Good booze, beautiful scenery, and wit are the very things Ireland is perhaps known best for. The country’s long history of strife and oppression has given its people a talent for insight and humor. An analysis of the sharpest wits in the English language reveal a lopsided representation of Ireland, with a stacked roster represented by the likes of Swift, Sterne, Wilde, and Behan. And strong as they may be, such a list would be incomplete without the inclusion of playwright and Nobel Prize-winner George Bernard Shaw.
“Do not do unto others as you would expect they should do unto you. Their tastes may not be the same.”
“Democracy substitutes election by the incompetent many for appointment by the corrupt few.”
“What is life but a series of inspired follies? The difficulty is to find them to do. Never lose a chance: it doesn't come every day.”
“Patriotism is, fundamentally, a conviction that a particular country is the best in the world because you were born in it.”
The above quotations are characteristic of Shaw. He made a habit of professing unconventional wisdom. And while he did not make play of paradox to the degree of Oscar Wilde, he delighted in challenging assumption and common understanding.
Shaw made enemies of convention and authority throughout his life, and like many smart people who lived long and said much, he left behind a legacy of complicated and contradictory opinions. He was a famous detractor of Shakespeare, whom he could not avoid respecting, but slighted many times, going far enough to claim that Caesar and Cleopatra was a better play than Julius Caesar. And this is all before his complicated politics, like his anti-Irish independence stance, his Marxism, his support for eugenics, his dislike for conventional religion, and even his culpable support of Nazism leading up to 1939.
On a similarly contentious note, here Shaw is on religion:
“But no public man in these islands ever believes that the Bible means what it says: he is always convinced that it says what he means.”
“God is on the side of the big battalions.”
“The worst sin towards our fellow creatures is not to hate them, but to be indifferent to them: that's the essence of inhumanity.”
And here he is on work ethic:
“We have no more right to consume happiness without producing it than to consume wealth without producing it.”
“You must not suppose, because I am a man of letters, that I never tried to earn an honest living.”
“As long as I have a want, I have a reason for living. Satisfaction is death.”
Of course, Shaw has some opinions on socioeconomics:
“Perhaps the greatest social service that can be rendered by anybody to the country and to mankind is to bring up a family. But here again, because there is nothing to sell, there is a very general disposition to regard a married woman's work as no work at all, and to take it as a matter of course that she should not be paid for it.”
“A government which robs Peter to pay Paul can always depend on the support of Paul.”
“Cusins: Call you poverty a crime?
Undershaft: The worst of crimes ... Poverty blights whole cities; spreads horrible pestilences; strikes dead the very souls of all who come within sight, sound or smell of it. What you call crime is nothing: a murder here and a theft there, a blow now and a curse then: what do they matter? they are only the accidents and illnesses of life: there are not fifty genuine professional criminals in London. But there are millions of poor people, abject people, dirty people, ill fed, ill clothed people. They poison us morally and physically: they kill the happiness of society: they force us to do away with our own liberties and to organize unnatural cruelties for fear they should rise against us and drag us down into their abyss. Only fools fear crime: we all fear poverty.”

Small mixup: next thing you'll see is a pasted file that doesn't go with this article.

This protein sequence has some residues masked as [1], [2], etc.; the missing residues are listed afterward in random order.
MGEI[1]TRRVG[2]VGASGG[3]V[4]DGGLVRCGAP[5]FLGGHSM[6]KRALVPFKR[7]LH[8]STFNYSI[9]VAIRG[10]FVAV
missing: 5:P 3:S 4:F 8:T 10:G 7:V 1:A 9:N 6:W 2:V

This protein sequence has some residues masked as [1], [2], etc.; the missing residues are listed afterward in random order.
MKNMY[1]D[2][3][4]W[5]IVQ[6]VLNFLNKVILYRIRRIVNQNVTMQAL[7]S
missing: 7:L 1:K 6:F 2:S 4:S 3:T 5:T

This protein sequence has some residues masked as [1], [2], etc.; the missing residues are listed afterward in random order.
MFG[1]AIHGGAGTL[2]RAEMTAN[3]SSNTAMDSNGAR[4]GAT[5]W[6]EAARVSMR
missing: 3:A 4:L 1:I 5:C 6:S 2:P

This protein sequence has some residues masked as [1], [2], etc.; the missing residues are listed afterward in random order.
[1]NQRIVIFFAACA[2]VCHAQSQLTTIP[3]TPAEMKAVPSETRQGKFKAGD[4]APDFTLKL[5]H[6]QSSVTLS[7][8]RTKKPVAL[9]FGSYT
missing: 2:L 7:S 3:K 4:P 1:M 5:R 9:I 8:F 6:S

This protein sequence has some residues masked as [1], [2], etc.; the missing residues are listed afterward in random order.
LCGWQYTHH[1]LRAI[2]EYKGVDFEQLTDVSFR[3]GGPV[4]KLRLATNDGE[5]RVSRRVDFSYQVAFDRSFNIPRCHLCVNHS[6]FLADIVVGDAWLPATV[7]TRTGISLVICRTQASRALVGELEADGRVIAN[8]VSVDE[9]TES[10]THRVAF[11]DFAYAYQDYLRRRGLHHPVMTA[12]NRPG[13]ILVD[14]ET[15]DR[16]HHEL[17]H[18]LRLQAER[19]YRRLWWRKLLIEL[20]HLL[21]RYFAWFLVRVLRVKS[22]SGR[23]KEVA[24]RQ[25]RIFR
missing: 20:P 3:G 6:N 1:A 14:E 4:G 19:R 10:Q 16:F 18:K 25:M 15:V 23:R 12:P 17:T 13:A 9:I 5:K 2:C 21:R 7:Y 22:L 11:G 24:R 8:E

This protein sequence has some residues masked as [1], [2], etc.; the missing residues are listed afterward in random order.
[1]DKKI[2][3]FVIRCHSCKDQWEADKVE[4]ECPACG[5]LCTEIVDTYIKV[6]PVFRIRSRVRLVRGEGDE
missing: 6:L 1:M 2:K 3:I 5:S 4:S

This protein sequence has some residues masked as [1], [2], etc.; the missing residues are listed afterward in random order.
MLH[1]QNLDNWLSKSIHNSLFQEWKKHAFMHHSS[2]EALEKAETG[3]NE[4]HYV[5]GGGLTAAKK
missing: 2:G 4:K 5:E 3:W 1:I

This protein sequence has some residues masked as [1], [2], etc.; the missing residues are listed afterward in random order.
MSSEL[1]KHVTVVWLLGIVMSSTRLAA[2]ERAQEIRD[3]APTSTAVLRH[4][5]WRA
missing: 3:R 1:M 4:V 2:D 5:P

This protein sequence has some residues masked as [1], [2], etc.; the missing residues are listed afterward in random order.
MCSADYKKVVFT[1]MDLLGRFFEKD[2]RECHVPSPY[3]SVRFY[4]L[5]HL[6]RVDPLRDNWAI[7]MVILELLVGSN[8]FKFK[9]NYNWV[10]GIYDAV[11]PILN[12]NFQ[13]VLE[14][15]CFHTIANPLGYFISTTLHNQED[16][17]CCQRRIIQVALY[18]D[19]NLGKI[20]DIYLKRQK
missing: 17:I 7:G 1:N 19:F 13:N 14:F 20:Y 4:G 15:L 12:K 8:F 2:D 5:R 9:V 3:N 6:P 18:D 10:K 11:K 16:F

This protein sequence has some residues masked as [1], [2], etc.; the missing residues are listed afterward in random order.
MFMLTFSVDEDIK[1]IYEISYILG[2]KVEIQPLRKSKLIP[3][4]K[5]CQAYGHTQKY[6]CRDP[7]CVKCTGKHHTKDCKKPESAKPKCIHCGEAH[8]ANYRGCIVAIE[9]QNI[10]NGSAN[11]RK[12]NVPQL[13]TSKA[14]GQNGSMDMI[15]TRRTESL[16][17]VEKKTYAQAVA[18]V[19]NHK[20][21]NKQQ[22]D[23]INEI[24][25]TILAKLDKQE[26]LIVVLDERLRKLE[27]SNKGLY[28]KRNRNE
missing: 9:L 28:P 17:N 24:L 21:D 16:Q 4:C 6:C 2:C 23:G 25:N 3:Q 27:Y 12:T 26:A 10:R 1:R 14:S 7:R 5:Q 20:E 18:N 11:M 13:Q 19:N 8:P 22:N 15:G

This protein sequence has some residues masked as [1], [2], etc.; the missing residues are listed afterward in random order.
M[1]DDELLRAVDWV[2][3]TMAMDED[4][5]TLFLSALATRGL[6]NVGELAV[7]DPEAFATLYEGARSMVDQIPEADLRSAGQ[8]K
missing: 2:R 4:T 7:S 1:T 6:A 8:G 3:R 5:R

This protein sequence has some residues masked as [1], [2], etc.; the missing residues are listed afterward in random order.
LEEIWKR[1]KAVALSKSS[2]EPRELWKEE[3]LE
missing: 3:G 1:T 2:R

With a brush of his quotations it’s not very hard to see why the Nobel Prize Committee awarded Shaw on the basis of both his “idealism” and his “satire.” He has an interesting grasp of ideas, as well as a talent for humor.
“I am afraid we must make the world honest before we can honestly tell our children that honesty is the best policy.”
“Life does not cease to be funny when people die any more than it ceases to be serious when people laugh.”
And, if you listen long enough, Shaw might even provide you with useful life advice.
“If you leave your art, the world will beat you back to it. The world has not an ambition worth sharing, or a prize worth handling. Corrupt successes, disgraceful failures, or sheeplike vegetation are all it has to offer. I prefer Art, which gives me a sixth sense of beauty, with self-respect: perhaps also an immortal reputation in return for honest endeavour in a labour of love.”
“The reasonable man adapts himself to the world: the unreasonable one persists in trying to adapt the world to himself. Therefore all progress depends on the unreasonable man.”
“The test of a man or woman's breeding is how they behave in a quarrel.”
Yet no matter who you are, George Bernard Shaw has said something that you will find impossible to agree with. He is simply too bold, too uncompromising, too self-assured not to irritate people in some way. But on that matter, G.B. Shaw can explain himself. Here, let's give him the last word:
“The secret of success is to offend the greatest number of people.”